143 F.3d 688, reversed and remanded.
[ Scalia ]
[ Ginsburg ]
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Ginsburg, J., dissenting


No. 98—231

BOND FUND, INC., et al.


[June 17, 1999]

Justice Ginsburg, with whom Justice Stevens, Justice Souter, and Justice Breyer join, dissenting.


Uncontested evidence presented to the District Court at the preliminary injunction hearing showed that petitioner Grupo Mexicano de Desarrollo, S. A. (GMD), had defaulted on its contractual obligations to respondents, a group of GMD noteholders (Alliance), see App. to Pet. for Cert. 24a, 31a, that Alliance had satisfied all conditions precedent to its breach of contract claim, see id., at 25a, and that GMD had no plausible defense on the merits, see id., at 25a, 36a. Alliance also demonstrated that GMD had undertaken to treat Alliance’s claims on the same footing as all other unsecured, unsubordinated debt, see id., at 24a, but that GMD was in fact satisfying Mexican creditors to the exclusion of Alliance, id., at 26a. Furthermore, unchallenged evidence indicated that GMD was so rapidly disbursing its sole remaining asset that, absent provisional action by the District Court, Alliance would have been unable to collect on the money judgment for which it qualified. See id., at 26a, 32a.1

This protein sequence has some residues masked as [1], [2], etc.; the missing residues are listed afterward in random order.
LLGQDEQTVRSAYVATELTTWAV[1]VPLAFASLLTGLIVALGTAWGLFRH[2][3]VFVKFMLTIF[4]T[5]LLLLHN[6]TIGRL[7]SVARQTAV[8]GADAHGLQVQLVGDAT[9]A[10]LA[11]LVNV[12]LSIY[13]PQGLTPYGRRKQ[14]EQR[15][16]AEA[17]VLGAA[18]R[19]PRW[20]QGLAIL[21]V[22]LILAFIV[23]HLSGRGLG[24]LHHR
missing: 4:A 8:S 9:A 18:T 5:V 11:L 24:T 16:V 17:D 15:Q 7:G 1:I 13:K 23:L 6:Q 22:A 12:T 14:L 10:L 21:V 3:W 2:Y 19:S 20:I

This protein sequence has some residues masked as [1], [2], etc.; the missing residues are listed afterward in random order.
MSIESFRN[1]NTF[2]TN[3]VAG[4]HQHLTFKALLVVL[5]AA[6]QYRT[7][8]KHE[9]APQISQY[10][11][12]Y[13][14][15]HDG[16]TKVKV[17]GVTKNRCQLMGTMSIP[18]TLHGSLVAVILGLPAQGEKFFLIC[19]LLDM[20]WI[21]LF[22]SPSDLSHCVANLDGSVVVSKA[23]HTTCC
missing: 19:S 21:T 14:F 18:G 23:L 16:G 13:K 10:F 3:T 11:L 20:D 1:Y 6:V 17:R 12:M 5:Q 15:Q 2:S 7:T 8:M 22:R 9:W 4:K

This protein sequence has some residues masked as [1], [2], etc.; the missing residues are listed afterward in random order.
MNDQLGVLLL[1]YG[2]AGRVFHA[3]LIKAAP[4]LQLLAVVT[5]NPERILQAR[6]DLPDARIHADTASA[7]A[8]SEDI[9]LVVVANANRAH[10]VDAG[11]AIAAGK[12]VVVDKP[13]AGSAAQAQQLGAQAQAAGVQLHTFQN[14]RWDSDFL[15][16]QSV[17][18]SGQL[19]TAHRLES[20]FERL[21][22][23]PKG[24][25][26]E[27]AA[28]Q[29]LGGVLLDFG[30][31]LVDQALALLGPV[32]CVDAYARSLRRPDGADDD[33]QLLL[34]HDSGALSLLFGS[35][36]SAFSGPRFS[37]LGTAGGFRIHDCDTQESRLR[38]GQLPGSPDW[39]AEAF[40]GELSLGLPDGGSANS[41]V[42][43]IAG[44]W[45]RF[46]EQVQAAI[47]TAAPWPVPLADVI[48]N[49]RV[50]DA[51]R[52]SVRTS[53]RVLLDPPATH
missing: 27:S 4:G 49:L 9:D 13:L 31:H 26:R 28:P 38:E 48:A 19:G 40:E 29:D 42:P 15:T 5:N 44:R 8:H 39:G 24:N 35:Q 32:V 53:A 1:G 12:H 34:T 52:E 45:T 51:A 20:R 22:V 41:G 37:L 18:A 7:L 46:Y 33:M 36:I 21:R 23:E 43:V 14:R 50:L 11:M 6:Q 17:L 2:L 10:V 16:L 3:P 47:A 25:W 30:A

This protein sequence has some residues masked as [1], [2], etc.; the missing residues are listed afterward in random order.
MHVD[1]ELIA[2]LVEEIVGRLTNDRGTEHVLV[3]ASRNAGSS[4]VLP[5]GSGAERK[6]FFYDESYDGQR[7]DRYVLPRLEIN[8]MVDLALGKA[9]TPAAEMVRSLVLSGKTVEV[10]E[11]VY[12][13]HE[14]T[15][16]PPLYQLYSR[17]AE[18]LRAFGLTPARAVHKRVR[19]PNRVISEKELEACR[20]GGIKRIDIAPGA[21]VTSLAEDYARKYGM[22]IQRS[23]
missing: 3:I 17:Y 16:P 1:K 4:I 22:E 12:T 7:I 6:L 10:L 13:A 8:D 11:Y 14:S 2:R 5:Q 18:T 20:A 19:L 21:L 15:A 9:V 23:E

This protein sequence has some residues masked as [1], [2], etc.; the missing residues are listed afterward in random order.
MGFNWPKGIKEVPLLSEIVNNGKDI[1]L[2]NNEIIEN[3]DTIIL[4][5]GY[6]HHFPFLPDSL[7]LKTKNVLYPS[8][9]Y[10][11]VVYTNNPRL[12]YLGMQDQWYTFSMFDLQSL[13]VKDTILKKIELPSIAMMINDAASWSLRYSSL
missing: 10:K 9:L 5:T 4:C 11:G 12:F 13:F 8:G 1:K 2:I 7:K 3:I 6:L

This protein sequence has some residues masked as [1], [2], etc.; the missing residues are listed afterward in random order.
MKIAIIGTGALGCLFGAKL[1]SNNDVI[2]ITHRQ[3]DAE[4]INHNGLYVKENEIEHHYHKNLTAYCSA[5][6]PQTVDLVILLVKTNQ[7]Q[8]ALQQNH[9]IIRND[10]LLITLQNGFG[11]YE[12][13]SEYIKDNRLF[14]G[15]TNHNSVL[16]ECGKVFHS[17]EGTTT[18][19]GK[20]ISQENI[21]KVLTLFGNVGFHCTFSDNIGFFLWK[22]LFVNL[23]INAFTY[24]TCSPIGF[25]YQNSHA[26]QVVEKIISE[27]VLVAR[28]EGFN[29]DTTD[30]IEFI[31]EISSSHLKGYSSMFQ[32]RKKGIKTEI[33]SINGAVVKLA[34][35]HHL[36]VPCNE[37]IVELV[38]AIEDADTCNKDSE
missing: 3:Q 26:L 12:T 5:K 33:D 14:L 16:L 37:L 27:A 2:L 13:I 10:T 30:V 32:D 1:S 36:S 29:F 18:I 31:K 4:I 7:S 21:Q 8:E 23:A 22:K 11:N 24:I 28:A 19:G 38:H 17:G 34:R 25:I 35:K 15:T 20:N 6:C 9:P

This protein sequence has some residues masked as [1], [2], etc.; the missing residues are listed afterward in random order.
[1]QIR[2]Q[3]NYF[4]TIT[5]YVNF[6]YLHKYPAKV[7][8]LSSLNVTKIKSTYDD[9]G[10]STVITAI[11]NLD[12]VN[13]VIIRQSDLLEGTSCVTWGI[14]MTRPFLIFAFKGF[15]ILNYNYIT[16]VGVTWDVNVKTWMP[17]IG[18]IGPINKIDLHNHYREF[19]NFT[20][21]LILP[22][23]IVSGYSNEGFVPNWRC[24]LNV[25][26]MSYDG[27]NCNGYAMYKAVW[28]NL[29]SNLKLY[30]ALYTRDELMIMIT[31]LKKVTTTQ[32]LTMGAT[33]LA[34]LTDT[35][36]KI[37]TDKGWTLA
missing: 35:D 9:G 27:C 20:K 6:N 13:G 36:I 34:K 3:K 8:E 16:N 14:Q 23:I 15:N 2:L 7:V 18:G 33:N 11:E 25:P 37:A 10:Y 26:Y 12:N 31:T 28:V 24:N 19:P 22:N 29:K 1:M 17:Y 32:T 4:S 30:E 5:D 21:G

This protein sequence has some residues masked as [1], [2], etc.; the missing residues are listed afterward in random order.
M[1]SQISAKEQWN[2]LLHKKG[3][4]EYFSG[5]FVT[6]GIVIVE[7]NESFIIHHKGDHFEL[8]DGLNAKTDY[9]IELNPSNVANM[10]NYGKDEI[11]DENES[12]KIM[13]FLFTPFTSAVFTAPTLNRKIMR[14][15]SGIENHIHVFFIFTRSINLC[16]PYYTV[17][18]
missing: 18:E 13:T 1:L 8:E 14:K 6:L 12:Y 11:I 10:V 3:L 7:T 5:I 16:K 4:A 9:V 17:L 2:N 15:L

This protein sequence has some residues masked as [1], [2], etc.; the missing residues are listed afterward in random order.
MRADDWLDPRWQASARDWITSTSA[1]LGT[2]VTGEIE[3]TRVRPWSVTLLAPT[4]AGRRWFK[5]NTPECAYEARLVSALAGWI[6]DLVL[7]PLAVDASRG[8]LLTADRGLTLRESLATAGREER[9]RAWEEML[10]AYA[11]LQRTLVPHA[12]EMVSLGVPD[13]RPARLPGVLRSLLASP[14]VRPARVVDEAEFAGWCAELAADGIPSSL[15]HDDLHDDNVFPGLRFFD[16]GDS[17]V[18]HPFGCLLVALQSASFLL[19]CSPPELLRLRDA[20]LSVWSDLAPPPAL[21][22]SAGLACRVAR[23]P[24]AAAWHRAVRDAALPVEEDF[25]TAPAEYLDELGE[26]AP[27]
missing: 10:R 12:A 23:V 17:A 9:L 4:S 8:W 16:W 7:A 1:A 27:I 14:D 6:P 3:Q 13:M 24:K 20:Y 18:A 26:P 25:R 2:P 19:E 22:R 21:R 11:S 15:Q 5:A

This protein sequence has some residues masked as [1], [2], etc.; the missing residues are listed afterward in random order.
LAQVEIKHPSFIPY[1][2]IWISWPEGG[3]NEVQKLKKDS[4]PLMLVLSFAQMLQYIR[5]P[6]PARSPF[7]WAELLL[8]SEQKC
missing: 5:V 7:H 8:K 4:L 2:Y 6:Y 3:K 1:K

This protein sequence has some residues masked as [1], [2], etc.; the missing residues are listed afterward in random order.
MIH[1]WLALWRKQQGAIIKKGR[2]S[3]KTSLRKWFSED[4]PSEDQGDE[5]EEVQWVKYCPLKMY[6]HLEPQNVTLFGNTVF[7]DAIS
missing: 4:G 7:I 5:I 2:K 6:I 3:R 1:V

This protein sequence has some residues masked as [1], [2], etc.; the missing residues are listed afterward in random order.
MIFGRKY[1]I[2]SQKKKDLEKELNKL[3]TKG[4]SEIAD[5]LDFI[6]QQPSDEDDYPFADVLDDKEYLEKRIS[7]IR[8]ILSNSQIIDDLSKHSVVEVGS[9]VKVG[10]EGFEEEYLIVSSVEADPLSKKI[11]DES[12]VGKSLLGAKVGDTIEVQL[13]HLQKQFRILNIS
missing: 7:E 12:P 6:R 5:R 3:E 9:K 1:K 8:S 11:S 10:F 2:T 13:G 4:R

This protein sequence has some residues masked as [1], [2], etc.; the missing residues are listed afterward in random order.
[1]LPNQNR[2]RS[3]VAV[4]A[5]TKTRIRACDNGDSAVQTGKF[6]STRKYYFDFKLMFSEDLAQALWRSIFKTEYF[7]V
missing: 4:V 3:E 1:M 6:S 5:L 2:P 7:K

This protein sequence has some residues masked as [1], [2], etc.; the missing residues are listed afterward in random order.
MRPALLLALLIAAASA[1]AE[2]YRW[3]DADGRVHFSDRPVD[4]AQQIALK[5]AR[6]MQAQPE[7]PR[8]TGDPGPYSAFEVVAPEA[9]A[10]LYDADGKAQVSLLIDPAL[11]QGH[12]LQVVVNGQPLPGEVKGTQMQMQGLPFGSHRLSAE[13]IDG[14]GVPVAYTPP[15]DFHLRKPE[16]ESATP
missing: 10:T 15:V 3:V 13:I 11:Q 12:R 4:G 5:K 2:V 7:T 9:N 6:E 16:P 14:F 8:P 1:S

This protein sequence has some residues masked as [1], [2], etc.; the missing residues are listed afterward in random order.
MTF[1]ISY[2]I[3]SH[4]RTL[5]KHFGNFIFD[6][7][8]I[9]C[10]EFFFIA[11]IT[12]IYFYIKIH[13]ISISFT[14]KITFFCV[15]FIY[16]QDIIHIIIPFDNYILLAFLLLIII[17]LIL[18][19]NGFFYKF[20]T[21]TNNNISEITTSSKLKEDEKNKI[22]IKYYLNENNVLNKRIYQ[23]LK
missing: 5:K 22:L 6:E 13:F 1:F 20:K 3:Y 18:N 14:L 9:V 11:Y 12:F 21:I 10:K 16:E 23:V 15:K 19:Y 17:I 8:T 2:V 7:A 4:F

Had it been possible for the District Judge to set up “a piepowder court … on the instant and on the spot,” Parks v. Boston, 32 Mass. 198, 208 (1834) (Shaw, C. J.), the judge could have moved without pause from evidence taking to entry of final judgment for Alliance, including an order prohibiting GMD from transferring assets necessary to satisfy the judgment. Lacking any such device for instant adjudication, the judge employed a preliminary injunction “to preserve the relative positions of the parties until a trial on the merits [could] be held.” University of Texas v. Camenisch, 451 U.S. 390, 395 (1981). The order enjoined GMD from distributing assets likely to be necessary to satisfy the judgment in the instant case, but gave Alliance no security interest in GMD’s assets, nor any preference relative to GMD’s other creditors. Moreover, the injunction expressly reserved to GMD the option of commencing proceedings under the bankruptcy laws of Mexico or the United States. App. to Pet. for Cert. 27a. In addition, the District Judge recorded his readiness to modify the interim order if necessary to keep GMD in business. See id., at 53a. The preliminary injunction thus constrained GMD only to the extent essential to the subsequent entry of an effective judgment.